A number of factors make CypA an attractive system for investigating the link between internal protein dynamics and enzymatic activity; it is a small protein and does not require metal ions or cofactors for PPIase activity and it catalyzes peptide bond isomerization in a wide variety of substrates. Further, there is also biomedical interest in CypA; cyclophilins are of interest as drug targets because of their likely involvement in the broad spectrum, anti-infective activities of cyclosporin A and non-immunosuppressive derivatives thereof [32, 33]. In addition, Gag-encoded capsid protein (CA) from human immunodeficiency virus type 1 (HIV-1), is a naturally occurring biologically relevant substrate for CypA . The protein-protein complex between CypA and CA has been the subject of many experimental studies [16, 34–37]. There is medical interest in CypA-CA complex, as incorporation of CypA is required for infectious activity of HIV-1 [38, 39].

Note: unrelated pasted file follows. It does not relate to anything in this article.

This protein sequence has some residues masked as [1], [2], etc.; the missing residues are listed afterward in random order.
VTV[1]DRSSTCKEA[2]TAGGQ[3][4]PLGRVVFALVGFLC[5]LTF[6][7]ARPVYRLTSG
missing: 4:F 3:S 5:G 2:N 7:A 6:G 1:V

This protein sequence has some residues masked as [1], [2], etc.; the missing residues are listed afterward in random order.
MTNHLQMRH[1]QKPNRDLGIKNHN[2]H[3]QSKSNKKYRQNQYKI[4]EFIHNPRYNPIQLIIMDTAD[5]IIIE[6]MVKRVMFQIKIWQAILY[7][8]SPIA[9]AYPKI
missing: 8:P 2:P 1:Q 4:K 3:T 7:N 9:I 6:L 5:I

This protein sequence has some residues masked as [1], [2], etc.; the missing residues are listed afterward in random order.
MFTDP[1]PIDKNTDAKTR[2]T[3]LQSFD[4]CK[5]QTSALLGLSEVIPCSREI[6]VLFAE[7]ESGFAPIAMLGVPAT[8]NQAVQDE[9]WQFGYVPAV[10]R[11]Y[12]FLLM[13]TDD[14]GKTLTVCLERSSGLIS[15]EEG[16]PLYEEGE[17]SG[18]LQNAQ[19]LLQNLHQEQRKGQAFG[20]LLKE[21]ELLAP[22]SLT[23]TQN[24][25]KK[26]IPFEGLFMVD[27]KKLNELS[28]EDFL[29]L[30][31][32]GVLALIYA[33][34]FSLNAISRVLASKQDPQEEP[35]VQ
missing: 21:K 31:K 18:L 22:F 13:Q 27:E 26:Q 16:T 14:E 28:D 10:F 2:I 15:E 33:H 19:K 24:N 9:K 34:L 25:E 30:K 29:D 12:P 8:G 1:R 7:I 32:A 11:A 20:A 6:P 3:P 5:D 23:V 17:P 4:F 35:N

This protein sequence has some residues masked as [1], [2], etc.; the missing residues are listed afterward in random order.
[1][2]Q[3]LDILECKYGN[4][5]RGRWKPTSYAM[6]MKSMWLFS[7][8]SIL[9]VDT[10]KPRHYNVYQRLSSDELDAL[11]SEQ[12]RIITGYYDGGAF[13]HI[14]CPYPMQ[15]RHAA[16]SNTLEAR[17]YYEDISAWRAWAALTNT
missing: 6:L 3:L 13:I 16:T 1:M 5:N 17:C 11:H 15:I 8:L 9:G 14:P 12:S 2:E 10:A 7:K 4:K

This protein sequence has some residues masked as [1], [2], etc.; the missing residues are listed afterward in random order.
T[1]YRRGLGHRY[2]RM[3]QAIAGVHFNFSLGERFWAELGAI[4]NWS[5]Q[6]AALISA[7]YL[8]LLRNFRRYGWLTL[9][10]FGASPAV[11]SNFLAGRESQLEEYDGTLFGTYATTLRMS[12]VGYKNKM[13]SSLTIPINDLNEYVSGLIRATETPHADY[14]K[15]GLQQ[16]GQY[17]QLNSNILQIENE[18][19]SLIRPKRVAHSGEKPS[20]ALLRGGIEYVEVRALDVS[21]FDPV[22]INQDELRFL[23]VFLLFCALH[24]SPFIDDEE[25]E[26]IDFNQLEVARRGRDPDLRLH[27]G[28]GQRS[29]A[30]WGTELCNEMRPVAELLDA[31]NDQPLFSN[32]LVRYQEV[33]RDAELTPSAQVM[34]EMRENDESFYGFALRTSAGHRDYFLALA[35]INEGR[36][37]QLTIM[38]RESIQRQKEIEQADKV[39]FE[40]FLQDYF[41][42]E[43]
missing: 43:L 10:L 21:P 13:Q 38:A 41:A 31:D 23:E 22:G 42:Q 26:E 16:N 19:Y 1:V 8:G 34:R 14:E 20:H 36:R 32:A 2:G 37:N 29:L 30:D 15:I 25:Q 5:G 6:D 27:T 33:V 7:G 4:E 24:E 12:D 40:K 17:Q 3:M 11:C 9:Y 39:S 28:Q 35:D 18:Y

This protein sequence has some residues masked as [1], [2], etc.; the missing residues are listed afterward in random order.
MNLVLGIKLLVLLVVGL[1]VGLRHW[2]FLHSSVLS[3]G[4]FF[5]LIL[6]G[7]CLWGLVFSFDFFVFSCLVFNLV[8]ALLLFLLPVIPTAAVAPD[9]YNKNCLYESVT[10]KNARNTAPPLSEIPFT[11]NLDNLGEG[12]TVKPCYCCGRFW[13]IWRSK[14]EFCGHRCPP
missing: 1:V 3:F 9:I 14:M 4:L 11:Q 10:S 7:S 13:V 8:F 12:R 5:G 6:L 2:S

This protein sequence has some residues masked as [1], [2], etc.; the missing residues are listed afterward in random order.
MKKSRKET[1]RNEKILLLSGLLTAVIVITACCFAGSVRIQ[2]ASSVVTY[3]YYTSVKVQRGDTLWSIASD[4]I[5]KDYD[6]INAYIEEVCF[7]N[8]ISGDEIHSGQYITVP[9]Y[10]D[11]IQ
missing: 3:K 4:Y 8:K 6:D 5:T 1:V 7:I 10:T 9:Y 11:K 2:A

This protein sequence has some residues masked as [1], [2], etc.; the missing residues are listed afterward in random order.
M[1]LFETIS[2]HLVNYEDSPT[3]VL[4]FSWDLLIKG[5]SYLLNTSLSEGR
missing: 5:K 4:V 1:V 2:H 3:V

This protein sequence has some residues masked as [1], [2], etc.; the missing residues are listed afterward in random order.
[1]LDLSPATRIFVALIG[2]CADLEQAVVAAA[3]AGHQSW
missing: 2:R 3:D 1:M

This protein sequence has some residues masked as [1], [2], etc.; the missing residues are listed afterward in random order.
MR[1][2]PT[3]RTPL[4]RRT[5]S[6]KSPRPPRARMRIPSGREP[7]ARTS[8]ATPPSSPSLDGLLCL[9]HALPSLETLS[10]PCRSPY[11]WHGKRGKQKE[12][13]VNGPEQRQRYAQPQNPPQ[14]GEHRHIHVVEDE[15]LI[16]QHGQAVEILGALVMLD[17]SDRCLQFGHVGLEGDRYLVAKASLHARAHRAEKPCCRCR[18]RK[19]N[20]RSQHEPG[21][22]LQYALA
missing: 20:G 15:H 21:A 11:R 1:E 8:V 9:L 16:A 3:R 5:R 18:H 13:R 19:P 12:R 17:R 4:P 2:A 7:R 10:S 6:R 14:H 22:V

NMR studies of CypA performed by Kern and coworkers, have suggested a link between internal protein dynamics and substrate isomerization step [15, 16]. The studies were based on 15N spin relaxation investigations of small peptide substrate as well as two-dimensional (2D) 1H-15N heteronuclear exchange studies of the N-terminal of capsid protein (CAN) from HIV-1. In these studies, conformational fluctuations within the active-site of CypA were detected on the time-scale of the reaction (hundreds of microseconds) and the rates of conformational dynamics were found to be strongly correlated with the substrate isomerization step. Several active-site and surface loop regions showed motions only in the presence of substrate, these regions included the residues: Arg55, Lys82, Leu98, Ser99, Ala101, Asn102, Ala103, and Gly109. Based on these studies, the authors proposed a reaction mechanism for PPIase activity of CypA, where the isomerization step takes place with a rate constant of about 9000 s-1, and motions of the protein coincide with the rate of substrate turnover step. CypA residue Arg55 is a major contributor to catalysis , for which the observed changes in backbone conformation are likely to be coupled with motions of the catalytically essential side chain.